Don’t get me wrong, the occasional argument of what constitutes This or That is all well and good, that’s how these things become defined, but when the discussion stops being constructive debate or spirited argument, and turns into something ugly that drives people away from the community, the problem isn’t that those who were driven away are “inherently un-Hellenic”, the problem is that your priorities need to get some serious overhaul.
Now, are there nut-bags in the community as it is in Hellas? Of course there are. There are nutbags everywhere. At least one person I know said she had an experience with one small group of people in YSEE who outright told her that because she’s of Syrian ancestry, that she had no right to practise the Hellenic religion. Now, I know of others who’ve had completely contrary experiences with YSEE, stating that despite having no traceable Hellenic ancestry, YSEE members have been tolerant and welcoming — so obviously that one person was unfortunate enough to run into a few nutbags.
I’m not saying that the community in Hellas is perfect, and I’m not saying that it’s inherently better than it is $tateside, at least not totally. But the few Hellenes in Hellas I’ve encountered have been sane and tolerant, within reason. I think certain factions of the Amerikan Hellenic community needs to keep that in mind — unless, of course, such people are all too happy to be seen as nutbags who care more about waging personality wars over a personal vendetta than they do about the religion.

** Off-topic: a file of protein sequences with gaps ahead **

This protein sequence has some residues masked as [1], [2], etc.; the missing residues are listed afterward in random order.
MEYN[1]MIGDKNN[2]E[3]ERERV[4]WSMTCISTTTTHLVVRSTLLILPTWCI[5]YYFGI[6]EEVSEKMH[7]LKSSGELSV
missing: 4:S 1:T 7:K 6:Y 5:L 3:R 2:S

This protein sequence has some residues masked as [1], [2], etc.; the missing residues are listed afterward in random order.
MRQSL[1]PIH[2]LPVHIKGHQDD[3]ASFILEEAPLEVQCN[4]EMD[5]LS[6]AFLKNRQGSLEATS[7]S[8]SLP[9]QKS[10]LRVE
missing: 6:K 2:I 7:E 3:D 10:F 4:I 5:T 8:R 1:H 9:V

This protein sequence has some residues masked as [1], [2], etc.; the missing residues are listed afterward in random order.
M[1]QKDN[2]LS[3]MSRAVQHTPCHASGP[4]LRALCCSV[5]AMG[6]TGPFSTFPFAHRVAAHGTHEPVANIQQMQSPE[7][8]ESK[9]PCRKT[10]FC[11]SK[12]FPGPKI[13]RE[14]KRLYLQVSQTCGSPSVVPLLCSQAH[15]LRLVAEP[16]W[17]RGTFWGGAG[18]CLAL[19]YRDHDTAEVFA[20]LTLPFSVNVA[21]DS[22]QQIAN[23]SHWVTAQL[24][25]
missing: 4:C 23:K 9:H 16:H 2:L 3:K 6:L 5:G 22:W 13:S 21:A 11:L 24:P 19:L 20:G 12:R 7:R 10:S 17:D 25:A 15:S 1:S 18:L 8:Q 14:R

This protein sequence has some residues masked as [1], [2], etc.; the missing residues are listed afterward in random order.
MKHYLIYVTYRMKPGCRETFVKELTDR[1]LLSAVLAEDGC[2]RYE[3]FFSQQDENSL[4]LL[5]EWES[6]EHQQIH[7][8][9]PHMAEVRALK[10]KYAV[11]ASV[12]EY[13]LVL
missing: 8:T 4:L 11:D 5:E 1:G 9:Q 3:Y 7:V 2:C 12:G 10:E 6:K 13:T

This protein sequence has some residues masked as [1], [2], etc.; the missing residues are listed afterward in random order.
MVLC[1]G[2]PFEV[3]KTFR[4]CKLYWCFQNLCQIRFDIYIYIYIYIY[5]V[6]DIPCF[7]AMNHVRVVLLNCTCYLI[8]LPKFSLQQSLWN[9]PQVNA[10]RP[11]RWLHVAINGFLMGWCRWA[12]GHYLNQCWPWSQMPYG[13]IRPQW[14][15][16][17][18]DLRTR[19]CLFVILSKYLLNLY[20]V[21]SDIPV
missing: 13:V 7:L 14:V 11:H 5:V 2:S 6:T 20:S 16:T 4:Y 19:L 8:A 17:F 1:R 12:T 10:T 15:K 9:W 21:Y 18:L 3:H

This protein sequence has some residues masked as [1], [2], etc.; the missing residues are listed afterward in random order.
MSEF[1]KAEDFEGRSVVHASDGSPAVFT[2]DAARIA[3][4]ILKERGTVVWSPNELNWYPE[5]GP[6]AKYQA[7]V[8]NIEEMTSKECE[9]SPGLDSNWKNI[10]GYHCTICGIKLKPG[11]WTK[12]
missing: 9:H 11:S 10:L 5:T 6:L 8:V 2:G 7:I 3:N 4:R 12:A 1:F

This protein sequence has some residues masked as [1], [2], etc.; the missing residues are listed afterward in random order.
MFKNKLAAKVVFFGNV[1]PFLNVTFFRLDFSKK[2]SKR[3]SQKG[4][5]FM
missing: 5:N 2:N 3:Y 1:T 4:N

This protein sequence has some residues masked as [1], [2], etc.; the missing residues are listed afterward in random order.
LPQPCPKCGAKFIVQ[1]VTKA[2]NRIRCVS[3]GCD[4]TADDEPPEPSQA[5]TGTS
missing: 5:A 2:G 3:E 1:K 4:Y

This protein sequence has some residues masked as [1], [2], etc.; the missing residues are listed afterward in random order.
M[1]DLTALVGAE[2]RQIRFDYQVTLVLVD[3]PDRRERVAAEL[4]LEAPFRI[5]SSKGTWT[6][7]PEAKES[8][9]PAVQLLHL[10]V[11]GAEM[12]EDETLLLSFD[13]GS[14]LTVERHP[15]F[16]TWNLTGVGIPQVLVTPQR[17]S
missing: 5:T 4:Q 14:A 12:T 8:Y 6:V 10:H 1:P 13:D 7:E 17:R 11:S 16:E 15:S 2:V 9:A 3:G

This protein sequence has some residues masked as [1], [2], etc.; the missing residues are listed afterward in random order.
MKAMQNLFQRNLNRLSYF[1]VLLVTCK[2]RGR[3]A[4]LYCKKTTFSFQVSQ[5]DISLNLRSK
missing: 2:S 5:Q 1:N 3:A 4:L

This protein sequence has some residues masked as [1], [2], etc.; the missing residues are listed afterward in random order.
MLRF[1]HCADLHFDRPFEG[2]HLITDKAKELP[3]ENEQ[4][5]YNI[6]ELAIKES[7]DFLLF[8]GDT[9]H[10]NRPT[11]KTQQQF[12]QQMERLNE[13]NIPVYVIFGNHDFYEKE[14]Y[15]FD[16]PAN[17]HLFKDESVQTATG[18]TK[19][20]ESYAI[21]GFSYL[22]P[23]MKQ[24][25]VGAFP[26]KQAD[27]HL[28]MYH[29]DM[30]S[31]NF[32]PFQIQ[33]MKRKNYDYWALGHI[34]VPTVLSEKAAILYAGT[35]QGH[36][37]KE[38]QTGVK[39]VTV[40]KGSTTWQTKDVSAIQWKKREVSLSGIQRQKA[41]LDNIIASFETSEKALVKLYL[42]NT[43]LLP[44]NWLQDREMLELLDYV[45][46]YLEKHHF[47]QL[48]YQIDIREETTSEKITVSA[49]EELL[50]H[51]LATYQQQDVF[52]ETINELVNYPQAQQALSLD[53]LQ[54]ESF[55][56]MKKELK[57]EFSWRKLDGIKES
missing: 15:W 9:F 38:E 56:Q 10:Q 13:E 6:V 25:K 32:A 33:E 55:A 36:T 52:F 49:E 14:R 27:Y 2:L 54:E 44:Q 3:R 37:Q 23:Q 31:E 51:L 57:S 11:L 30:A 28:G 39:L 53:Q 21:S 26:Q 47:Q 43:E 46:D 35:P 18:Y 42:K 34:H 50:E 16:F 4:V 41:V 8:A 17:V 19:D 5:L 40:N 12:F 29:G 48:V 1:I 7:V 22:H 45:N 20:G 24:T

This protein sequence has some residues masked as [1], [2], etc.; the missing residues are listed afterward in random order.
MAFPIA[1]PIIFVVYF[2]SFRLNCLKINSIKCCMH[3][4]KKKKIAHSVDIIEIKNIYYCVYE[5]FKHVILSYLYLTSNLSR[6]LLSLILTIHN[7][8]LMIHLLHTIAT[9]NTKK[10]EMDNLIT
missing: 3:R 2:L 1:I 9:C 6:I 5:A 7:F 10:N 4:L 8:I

At the very least, you don’t want to know Eros like I know Eros.
He’s a possessive Theos. He has this distinction of being one of the oldest of all the Theoi, one of the Protogonoi, yet is in this timeless form, appearing at first glance to be one of the youngest. If you have more than one sibling, you’ll know that the oldest and the youngest tend to get what they want and keep it — at the very least, until they either don’t want it or have no use for it and send it down to the next one or it gets thrown out or given to a charity shop. I don’t see Eros outgrowing me anytime too soon. I also get Him implying all over the place that the only reason I have any sort of relationship with Apollon, and any direct contact with any other Theoi is because He OK’s it. He likes to wave His Proto- status around like half-naked guy with a string of sausages at a Bear Night. Sure, I had my “first contact” with Apollon, but I guess that’s not what’s important — what’s important is he keeps repeating that damned line from the closing cab scene in the Breakfast At Tiffany’s film — and what He says, goes. He’s a billion years old and was here before all of them but Nyx and Erebos. He caused the birth of the Moirai, with the implication that He can steer fate, when he chooses. And if Eros wants you, Eros can have you, and if you think The Others will contest this, you’re wrong.